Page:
Five Steps to Prepare for Divorce
Five Steps to Prepare for Divorce
Ending a a relationship is a big decision. Many people remain in merely-tolerable (or even unhealthy) relationships all of their lives to avoid making such a courageous decision. So it’s understandable that it might take someone a bit of time. But there are steps you can take before you decide to divorce, or once you realize that your relationship is not the forever-after you’d once hoped so that you are prepared in case a divorce does occur.
Here are four steps you should consider to remain safe and to make a divorce, should it happen, as smooth and painless as possible:
1. Ensure your and your children’s physical safety.
If you have a violent or anger-prone spouse, announcing a divorce or separation, or serving them with a restraining order is too often a most dangerous time. The level and intensity of domestic violence too often increases when a spouse threatens to leave or serves a restraining order. Create a safety plan, line up a support system and a safe refuge (friends, family, shelter), transportation, and a “go-bag,” so that when the time comes to leave, you and your children can do so safely. (For more information, see https://www.manhattan-law.com/domestic-violence-attorney-nyc/.)
2. Inform yourself of the family’s resources and finances.
Often when couples are together, one of them handles the finances and the other is less involved. If you sense that divorce may be on the horizon, keep your eyes and ears open, curious and interested in the family’s resources and finances. Pay attention to which banks are sending statements and, if possible learn about the assets each financial institution is holding. (Make copies of such documents if you can.) Inform yourself of your spouse’s earnings and assets. Whether you get divorced or not, you will feel empowered by knowing and understanding your family’s finances, what it’s income is, and what expenses are incurred. Make and keep copies of important personal (driver’s license, birth certificates, and passports) as well as financial documents–like deeds to properties, a current statement from each financial institution, insurance policies (life as well as property, listing the value of important jewelry and household contents), existence and contents of safe-deposit boxes–for assets as well as liabilities (debts). Store a copy in a safe location outside the reach of your spouse.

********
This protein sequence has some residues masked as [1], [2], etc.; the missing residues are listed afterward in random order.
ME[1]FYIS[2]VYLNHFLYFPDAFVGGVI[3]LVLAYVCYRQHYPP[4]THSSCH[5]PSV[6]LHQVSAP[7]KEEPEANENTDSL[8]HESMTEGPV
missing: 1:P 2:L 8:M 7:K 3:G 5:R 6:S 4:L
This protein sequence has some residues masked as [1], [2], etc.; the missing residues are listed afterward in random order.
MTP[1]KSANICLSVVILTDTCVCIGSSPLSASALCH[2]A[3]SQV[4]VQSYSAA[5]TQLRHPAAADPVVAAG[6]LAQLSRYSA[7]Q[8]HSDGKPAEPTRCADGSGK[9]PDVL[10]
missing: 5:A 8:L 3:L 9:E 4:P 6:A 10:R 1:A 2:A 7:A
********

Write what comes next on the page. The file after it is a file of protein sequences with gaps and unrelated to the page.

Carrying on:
3. Be conscious of your computer/electronic security.